The schools which have been closed include Government middle school Hanjiguru Budgam, IEI School Budgam and Mazaharul Haq High school Budgam. He said that in the government Middle School Hanjiguru and IEI School a few teachers have tested positive while in Mazaharul Haq high school a teacher and a student have tested positive.
A master trainer said they have trained the heads of the institutions and now every other follow up is on-line. They have already distributed an elaborate SOP document within the schools, both private and the public sector schools.
“We have more than 500 people across Kashmir who monitor the schools on daily basis and the discrepancies are conveyed online in real-time,” one of the senior teachers who is part of the monitoring set-up said. The schools being inspected on daily basis by these monitoring teams include the private educational set-ups.
Subsequently, a daily report is also being drafted to check and inform everyone about each zone and school visited on a particular day.
The parameters checked and included in the report of the monitoring teams include whether frequent cleanliness and disinfection of school Infrastructure/equipment is being followed along with proper waste management. The report also includes the use of masks by teachers and students, maintaining hand hygiene along with a physical distance of two meters at all places in the school (Inside the classroom, in the ground, in corridor’s, at stairs, entry and exit points, during mid-day meals).
The report also mentions handwashing stations, separate toilet facilities, soaps and sanitisers and if the school have formulated Covid-19 task teams comprising of teachers and volunteer students. This is, in addition, to checking staggered time table, odd-even mode, flexible time table of student attendance in case of high enrolment schools. The teams also check whether sharing of student’s belongings, meals etc are discouraged in schools or not.
In one of the daily reports accessed by Kashmir Life, a team in the Srigufwara area of Anantnag under Rifat Saroosh visited Nice National Institute of Creative Education where a mass function was going on without maintaining social distance. Subsequently, the team sensitized the school authorities about the course correction.
In another case, the inspection team visited Government Middle School Kreeri where 42 students were enrolled and the team pointed out that the schools wasn’t following various SOPs. The team in their comments/remarks pointed out that the problem was because the school was operating out of rented accommodation.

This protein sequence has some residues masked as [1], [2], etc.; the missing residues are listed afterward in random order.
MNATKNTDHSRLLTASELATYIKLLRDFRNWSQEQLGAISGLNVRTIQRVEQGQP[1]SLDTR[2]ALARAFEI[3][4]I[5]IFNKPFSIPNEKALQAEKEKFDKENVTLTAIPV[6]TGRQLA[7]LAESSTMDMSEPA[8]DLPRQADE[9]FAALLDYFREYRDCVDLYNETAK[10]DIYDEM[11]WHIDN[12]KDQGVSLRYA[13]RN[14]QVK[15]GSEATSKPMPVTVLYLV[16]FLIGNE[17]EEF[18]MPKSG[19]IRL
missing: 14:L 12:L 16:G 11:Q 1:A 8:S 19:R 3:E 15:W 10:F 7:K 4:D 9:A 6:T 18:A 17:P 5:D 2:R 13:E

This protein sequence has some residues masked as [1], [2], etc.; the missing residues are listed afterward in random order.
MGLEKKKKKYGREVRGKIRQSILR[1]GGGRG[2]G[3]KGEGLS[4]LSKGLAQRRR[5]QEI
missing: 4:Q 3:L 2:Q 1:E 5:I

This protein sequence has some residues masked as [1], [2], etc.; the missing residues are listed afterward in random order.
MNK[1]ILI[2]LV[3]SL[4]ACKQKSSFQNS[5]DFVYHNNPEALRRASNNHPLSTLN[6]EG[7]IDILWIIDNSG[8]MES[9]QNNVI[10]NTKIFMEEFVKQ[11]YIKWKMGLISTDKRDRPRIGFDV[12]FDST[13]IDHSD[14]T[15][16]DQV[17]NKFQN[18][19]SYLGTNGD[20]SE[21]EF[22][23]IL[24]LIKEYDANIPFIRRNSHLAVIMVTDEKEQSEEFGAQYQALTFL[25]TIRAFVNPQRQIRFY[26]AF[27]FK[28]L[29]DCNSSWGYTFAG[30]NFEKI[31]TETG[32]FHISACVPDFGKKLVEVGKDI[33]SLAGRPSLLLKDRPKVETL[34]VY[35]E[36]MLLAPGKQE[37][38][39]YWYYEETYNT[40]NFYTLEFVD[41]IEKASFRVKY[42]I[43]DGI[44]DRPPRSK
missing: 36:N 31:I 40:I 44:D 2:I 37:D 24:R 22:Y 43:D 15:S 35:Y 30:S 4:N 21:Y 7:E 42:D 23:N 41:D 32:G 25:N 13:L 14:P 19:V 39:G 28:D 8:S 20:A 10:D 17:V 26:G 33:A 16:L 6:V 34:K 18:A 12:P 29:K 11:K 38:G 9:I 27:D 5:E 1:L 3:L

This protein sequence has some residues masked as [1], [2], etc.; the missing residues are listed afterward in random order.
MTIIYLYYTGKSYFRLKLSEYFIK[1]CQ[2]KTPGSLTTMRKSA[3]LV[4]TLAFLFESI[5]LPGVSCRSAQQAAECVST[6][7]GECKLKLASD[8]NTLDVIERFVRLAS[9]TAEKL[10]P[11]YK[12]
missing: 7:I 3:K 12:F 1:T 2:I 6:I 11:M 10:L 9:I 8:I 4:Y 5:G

While in the daily reports the comments are mainly satisfactory vis-à-vis the SOPs followed by schools, the teams have also found many schools failing on many fronts.
Colour Coded Masks
The schools have been asked to arrange washable coloured masks for the students – at least three. One education department official said they have been asked to use some school fund to source these masks. But all the schools do not have this fund.
Hussain, a teacher in a primary school in Kupwara and four of his other colleagues have pooled money to bring the masks for children of his school. They have a roll of around 50 students. Each of them has contributed Rs 1000. They had an order for doing so, a verbal order from their concerned zonal education officer.
Hussain said that they were told to bring the masks of three different colours for children: blue, green and white. According to Hussain the verbal order asks to make children wear each colour mask for two days. “We are doing so without any written order and we spent money from our own pockets,” Hussain said.
Private Sector Response
G N Var, president of the Private Schools Association, has his own take.
“I am against the idea of reopening the schools. This is a knee jerk reaction,” he said. Var said that the government is doing all this under influence of the public perception and does not see the logic. “They do it at the cost of people’s lives. What if a mutant strain of virus gets into the school, our future generation would be at risk.”
Var said that the government must do some research about its own schools. “There are some schools which are overcrowded, some do not have proper infrastructure and some lack the amenities,” he said. “We have to appreciate that 80 per cent of the students’ study in such schools.”
With a huge population of students enrolled with private schools, Var said they were not taken on board. “Had they taken us on board, there could have been a better and effective coordination in handling such crises.”
(Piloted by Umar Mukhtar, contributions to this report were made by Yawar Hussain, Saifullah Bashir and Syed Samreen.)